NIAW: The Ebb and Flow of Grief

There has been a lot of discussion recently on social media about infertility and the resolution of grief. I’m not going to summarize the many opinions and points of view, but I did want to offer my own perspective. There is no right answer to the question of whether the grief and pain of infertility goes away. For some it does; for others it doesn’t. For others it is omnipresent. For others it is a tiny footnote in their history. There is NO right response.

This year’s theme of National Infertility Awareness Week was “Start Asking.” I don’t think post is going to be on topic per se, but I guess it is my contribution to the topic. I don’t think we talk a lot about how it feels years after “resolving” infertility.

I have a child. He is almost 7-years-old. He delights us, makes us laugh AND infuriates us (don’t ask me about the entire bottle of glue on the floor this morning). I suspect our experiences and feelings are similar to many parents with a similarly-aged child. The thing is, I am still infertile.

I still have stage 4 endometriosis and a congenital uterine anomaly. Having a child cured none of that. I am reminded of it when I can no longer take BCPs to control my endometriosis because after 20+ years, they started to cause major pain and I must switch to progesterone pills which have their own delightful side effects.

I am reminded of it as I age and start to enter the “preventative exam” stage of life. I have none of the benefits that pregnancy and breast feeding are supposed to provide. I have all of the fears about what consuming and injecting fertility drugs for years may result in. What is yet to come?

As the mother of a tiny human well into childhood as opposed to babyhood, I should be over all this infertility stuff, right?

I’m not.

When Daniel was a baby, probably until he was a toddler, life was blissful. I was blissful. I had my long-awaited child and was happy. So happy. I knew I was still infertile; I knew I would never forget my journey or scars, but I was happy. Fulfilled. Delighted. Tired. I felt normal. Like a typical parent. I could pass. Siblings and our vision of our family were still possibilities.

Then, as he reached age two and three, my parent friends starting having their second or third children. And the grief returned. Life happened and we didn’t return to treatment – too busy mourning unexpected deaths in the family, job upheavals and other life issues.

And now Daniel is almost 7, and I feel – we both feel – too old to tackle the journey to have another child or the energy to parent. Opportunity passed. And the old grief is back. And the old bitterness. Because even if we did decide to go for it, it’s not like it is simple or inexpensive for us.

So it is an interesting dichotomy of seeing my beautiful miracle child and loving him and thinking of all the possibilities we had dreamed of and mourning them.

And I’m almost 39 and when I look in the mirror and see an older woman with wrinkles, eye bags and rapidly-proliferating grey hair, a less desirable woman, I wonder how infertility contributed to my perception of myself. When I think about not feeling much like a legitimate woman, I wonder about how those years of infertility contributed to that.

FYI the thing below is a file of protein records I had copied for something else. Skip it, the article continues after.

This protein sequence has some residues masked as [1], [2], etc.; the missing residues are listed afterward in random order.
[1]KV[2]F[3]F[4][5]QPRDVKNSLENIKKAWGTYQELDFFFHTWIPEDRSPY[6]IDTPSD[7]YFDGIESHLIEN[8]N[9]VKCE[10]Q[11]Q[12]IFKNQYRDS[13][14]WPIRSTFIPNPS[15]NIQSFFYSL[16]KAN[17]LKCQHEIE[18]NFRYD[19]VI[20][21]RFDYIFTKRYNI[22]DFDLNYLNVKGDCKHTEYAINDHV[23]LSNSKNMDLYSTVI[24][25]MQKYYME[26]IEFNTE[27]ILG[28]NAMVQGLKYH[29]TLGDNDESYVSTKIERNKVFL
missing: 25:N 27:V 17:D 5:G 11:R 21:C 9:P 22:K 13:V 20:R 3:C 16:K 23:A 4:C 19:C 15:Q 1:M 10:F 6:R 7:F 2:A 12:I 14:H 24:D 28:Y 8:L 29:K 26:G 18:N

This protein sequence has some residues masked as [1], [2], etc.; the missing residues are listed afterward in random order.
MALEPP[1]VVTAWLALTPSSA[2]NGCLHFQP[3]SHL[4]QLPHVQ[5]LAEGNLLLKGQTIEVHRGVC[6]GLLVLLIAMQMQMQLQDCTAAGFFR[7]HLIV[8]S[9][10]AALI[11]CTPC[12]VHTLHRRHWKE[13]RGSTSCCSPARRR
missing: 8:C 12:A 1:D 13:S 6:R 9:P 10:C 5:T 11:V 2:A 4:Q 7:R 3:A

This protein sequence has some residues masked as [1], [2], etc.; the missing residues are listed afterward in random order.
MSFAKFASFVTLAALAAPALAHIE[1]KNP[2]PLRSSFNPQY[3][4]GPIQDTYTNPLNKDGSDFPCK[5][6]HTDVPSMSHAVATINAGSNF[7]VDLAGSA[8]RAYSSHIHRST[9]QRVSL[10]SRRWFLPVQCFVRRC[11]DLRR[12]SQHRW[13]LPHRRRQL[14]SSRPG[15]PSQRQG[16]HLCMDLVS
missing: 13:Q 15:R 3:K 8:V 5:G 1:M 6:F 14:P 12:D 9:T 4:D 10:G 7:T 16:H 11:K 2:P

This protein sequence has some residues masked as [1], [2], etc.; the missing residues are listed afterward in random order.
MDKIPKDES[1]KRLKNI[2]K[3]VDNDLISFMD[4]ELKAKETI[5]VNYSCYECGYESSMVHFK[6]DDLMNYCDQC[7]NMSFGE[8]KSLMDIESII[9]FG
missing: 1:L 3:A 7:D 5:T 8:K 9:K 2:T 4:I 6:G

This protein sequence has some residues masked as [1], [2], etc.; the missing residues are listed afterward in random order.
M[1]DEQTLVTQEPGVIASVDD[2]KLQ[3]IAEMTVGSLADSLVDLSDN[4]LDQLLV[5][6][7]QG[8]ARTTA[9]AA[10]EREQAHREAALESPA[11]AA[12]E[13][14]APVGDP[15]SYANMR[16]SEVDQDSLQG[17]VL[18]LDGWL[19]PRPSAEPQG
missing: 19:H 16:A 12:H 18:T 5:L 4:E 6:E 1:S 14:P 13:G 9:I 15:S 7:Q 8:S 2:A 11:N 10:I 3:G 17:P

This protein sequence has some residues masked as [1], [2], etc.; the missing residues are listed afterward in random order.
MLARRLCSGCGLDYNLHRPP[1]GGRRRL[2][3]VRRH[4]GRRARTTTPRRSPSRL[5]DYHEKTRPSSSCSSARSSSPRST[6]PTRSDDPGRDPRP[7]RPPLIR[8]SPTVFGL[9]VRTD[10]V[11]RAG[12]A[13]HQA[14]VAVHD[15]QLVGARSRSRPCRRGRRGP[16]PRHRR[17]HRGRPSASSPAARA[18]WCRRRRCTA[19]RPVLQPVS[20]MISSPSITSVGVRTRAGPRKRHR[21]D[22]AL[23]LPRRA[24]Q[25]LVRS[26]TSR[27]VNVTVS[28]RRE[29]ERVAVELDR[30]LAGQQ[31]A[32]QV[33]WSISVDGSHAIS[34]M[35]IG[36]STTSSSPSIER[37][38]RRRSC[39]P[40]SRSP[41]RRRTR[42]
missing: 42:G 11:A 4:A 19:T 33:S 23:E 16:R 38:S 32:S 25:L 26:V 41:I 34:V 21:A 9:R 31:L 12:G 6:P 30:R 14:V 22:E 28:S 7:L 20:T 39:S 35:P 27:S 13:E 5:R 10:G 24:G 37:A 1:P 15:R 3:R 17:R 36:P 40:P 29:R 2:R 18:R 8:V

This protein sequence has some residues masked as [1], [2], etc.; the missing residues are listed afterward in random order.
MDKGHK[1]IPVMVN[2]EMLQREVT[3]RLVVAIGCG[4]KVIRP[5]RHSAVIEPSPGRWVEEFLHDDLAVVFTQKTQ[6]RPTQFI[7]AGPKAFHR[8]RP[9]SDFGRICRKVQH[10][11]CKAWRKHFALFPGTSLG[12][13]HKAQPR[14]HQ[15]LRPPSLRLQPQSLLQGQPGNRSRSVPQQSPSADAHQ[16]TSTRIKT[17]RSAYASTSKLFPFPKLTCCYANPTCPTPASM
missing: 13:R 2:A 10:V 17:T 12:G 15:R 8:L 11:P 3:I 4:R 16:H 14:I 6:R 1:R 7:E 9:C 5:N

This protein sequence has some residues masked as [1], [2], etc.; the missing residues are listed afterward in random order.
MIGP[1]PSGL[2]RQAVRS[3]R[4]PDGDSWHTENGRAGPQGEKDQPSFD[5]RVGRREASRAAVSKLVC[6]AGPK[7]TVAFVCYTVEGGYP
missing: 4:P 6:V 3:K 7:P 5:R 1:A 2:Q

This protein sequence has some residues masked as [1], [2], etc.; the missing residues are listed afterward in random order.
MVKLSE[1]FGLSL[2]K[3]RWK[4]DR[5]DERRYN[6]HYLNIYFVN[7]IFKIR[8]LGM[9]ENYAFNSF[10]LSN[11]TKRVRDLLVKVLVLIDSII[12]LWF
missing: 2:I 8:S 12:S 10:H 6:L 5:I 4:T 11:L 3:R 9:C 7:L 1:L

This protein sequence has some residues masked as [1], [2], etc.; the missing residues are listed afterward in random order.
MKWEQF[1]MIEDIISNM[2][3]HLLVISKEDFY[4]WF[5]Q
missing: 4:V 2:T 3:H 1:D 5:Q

Maybe this post reads like someone choking on bitterness and unable to savor her blessings. Maybe that is true. I’ve always been more on the “glass half empty” side of things. I think my point is that what I have discovered is that infertility remains. It is possible to be resolved and suffering, happy and sad at the same time.  You can look forward and back, mourn and enjoy. The real point of this is YMMV (your mileage may vary). Maybe you achieve your child and never look back. Maybe you don’t. Maybe you do and remember how hard it is. Maybe you have miracle children after the long fight for the first one. All of those scenarios and feelings are valid.

My experience, my feelings,  happen to be different.

The Woman Card & Meternity Leave

Today was…another tough day of being a woman in the United States, and I read three posts that illustrated it perfectly.

First, I read How to Negotiate a Raise (if you’re a woman) and laughed uncomfortably because it is true. 

Then, minutes later, I stumbled upon an article about Trump’s comments about Hillary and the supposed woman card. Great article. Yeah, all those advantages that come with having a “woman card.”

A few hours later, this terrible post about a woman needing Meternity Leave without having children surfaced. Um what? 

I don’t think I have anything clever to say about the weird synergy of the three posts other than that yes, being a woman is still very much a liability in most circumstances. Even when we are acknowledged in the workplace, apparently it is to be envied for the nirvana and self-actualization we realize during a too-short, often unpaid maternity leave when the reality is sleep deprivation, vomit, pee, poo and no chance to think about anything else. I loved those rare days I got lunch during my 12 weeks. Or, we are viewed as liabilities because the children must be picked up at certain hours and have appointments, yet not being at your desk 8-5 can be interpreted as not pulling your weight.

Yeah, that woman card is great. We clearly have all the influence.

And PS: can we stop using the primary rationale for maternity leave as a time to recover from the physical demands of labor and childbirth? Because that excludes a lot of women who became mothers through adoption or surrogacy and don’t have the physical experience. It seems like the connotation is maybe we don’t deserve leave at all because we aren’t “mom enough.” 

100 Books in a Year

I read 100 books in 2015. I didn’t plan it. I was originally aiming for 60 books, a few more than I read in 2014. Imagine my surprise when I had reached 50+ by June. I in no way claim that every book I read was quality; many, the majority, were far from it. I think that reading is its own reward, though this is a sentiment I did not have in college (oh callow youth!). Reading is important and no matter what it is, READ!

Here are a few of my favorites from what I read in 2015:

  • Fates and Furies
  • Neurotribes
  • The Girl on the Train
  • This is Where I Leave You
  • Cooked
  • The Creation of Anne Boleyn
  • The Life and Death of Sophie Stark
  • The Wars of the Roses (really anything by Dan Jones – student of Starkey, SRB!)
  • On Immunity
  • Still Alice

Seriously, too many books to list them all. You can check out my Goodreads list. I read anything: https://www.goodreads.com/review/list/778179-keanne?page=1&shelf=read-2015

I did want to share a bit of the great writing I read in 2015. Even books I didn’t love had great writing.

From Cooked: